Tag Archive for Wonder Woman

IDW Publishes Collected Wonder Woman Newspaper Strips

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After almost 75 years of neglect, DC Entertainment’s Wonder Woman continues to have a good 2014. Following the announcement of Sensation Comics, a digital anthology series (with subsequent print edition) focusing on the iconic Amazon warrior, IDW Publishing and DC Entertainment announce that the character’s short-lived 1940s newspaper strip would be returning to print for the first time in seven decades.

The hardcover Wonder Woman: The Complete Newspaper Comics will collect the entire run of syndicated strip by William Moulton Marston and Harry G. Peters, the same creative team responsible for Wonder Woman’s original comic book stories.

From the publisher:

“Just a few years after Wonder Woman burst into comic books, the world’s most famous female superhero starred in her own daily newspaper strip written and drawn by the same creative team that produced the comic book: William Moulton Marston (writer) and Harry G. Peters (artist).

This beautiful 196-page hardcover book starts the story on Paradise Island where Amazonian women rule supreme and no men are allowed. Their way of life is about to change when Steve Trevor, a wounded American soldier, washes up on their shores. Soon, Princess Diana of the Amazons—rechristened Wonder Woman—is off to America, where the saga continues!”

Related: DC Announces ‘Sensation Comics’ Wonder Woman Digital Series

IGN Names Wonder Woman ‘BEST SERIES’ of the Year

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Every year IGN Entertainment gathers its panel of judges and sifts through hundreds of candidates for a winner – and this year was no exception.

The entire comics industry saw an upward sales momentum in 2013, thanks to Marvel NOW, DC’s New 52, and a variety of great books from publishers like Image, Dark Horse, IDW, and Valiant.  But it was a great year for independent comics as well. Image stood out this year with instant classics like Lazarus, Black Science, and Velvet. Couple those books with a healthy slate of graphic novels (The Fifth Beatle, Battling Boy, etc.) and there was plenty to choose from in this year’s category.

Yet despite the competition, Wonder Woman stood out as one of the best of DC’s books.  Its selling point, simply refusing to do things other mainstream comics do. It didn’t crossover, it never changed course and Wonder Woman’s characterization wasn’t altered to fit the more boisterous version in Justice League. According to IGN, “The magnificent team of writer Brian Azzarello and artists Cliff Chiang, Matthew Wilson, Tony Akins, and Goran Sudzuka were allowed to stick to their guns, and it paid off. Wonder Woman’s “War” storyline was as epic as the gods it features. After an origin tale where we learn about Wonder Woman’s childhood training by Ares, the God of War, she went on a harrowing quest to stop the deadly First Born. It had bone-crushing fight scenes that were gorgeously rendered, stone cold drama with flashes of warm humor, and one of the most poetic conclusions in recent memory.” With heart, humor, and hard knocks aplenty, all under the stigma as one of those females they always say can’t sell comic books.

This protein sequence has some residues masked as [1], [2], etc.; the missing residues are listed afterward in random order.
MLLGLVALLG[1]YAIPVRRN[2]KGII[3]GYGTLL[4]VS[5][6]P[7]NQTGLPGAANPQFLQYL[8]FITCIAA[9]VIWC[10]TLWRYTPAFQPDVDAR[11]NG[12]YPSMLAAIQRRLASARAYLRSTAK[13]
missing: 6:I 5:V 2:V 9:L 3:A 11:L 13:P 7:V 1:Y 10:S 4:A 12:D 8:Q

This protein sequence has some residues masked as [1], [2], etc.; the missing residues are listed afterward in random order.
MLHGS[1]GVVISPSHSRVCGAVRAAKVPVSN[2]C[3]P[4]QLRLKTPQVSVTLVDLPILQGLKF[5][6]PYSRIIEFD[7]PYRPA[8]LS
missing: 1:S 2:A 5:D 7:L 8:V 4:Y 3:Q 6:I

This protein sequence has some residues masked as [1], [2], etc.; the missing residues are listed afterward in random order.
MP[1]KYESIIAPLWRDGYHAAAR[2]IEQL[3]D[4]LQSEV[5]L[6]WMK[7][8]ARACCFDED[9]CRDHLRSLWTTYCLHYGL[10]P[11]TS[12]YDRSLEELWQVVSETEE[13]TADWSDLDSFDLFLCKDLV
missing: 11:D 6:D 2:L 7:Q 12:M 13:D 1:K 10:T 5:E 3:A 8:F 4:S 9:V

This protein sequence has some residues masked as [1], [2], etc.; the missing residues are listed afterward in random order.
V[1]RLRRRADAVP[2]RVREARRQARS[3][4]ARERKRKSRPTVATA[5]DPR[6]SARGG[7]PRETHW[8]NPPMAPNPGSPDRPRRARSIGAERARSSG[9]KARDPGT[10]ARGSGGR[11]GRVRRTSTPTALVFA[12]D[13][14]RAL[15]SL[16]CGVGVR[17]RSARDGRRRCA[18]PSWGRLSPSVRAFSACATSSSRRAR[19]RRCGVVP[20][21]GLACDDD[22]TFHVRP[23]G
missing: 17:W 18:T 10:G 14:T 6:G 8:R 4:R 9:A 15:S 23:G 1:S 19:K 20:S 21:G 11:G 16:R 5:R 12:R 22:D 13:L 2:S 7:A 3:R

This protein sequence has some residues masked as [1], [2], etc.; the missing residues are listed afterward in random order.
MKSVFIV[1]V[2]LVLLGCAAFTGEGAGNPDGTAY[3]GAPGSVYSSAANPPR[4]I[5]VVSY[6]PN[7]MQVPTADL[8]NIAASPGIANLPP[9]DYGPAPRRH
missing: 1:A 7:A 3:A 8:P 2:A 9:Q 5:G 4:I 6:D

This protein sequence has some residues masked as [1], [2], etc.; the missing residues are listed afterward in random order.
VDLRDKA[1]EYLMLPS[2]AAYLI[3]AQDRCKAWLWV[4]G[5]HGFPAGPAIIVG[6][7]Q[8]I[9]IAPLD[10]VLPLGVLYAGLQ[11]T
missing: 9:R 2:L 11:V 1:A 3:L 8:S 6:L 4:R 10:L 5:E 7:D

IGN Entertainment is a leading online media and services company. A subsidiary of Ziff Davis Inc., IGN attracts the largest concentration of 18-34 year old men online, which means that 1 in 4 US men online visit IGN each month. Worldwide, their reach is over 40 million unique visitors.

To read more on other entertainment industry winners click here.

Smithsonian Names “Wonder Woman Comic” One of the 101 Objects that made America

This month, Smithsonian magazine tells the story of America using 101 objects drawn from the 19 museums and research centers of the Smithsonian Institution. Nestled among iconic objects such as the original Star Spangled Banner flag, the polio vaccine, the pill, and Benjamin Franklin’s notes and observations on electricity sits Wonder Woman.

The entry reads: 1941, Smithsonian Libraries 
A new-look superhero was conceived as a fighter of crime, fascism—and sexism.

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“Not even girls want to be girls so long as our feminine archetype lacks force, strength and power,” psychologist William Moulton Marston wrote in 1943. He had already modeled a new archetype on his wife and fellow psychologist, Elizabeth Holloway Marston, and Olive Byrne, a homemaker who lived with the Marstons in a relationship that included shared children. Wonder Woman, a magic-lasso-toting dispenser of justice, broke the superhero glass ceiling in All Star Comics in December 1941.

The Smithsonian has a vast Wonder Woman collection, particularly within the Golden Age of Comics. Letters between creator William Moulton Marston and his publisher, M.C. Gaines can be viewed along with notes for Wonder Woman issues; and an assortment of Marston’s articles.  Most can even been seen digitized, (provided you will fill out the proper paperwork).

Wonder Woman is a well-known, powerful symbol for female strength.  She is the archetypical strong woman, and an icon whose impact has resonated for nearly 75 years.

 Additional Resource: Women in Comics: Then & Now

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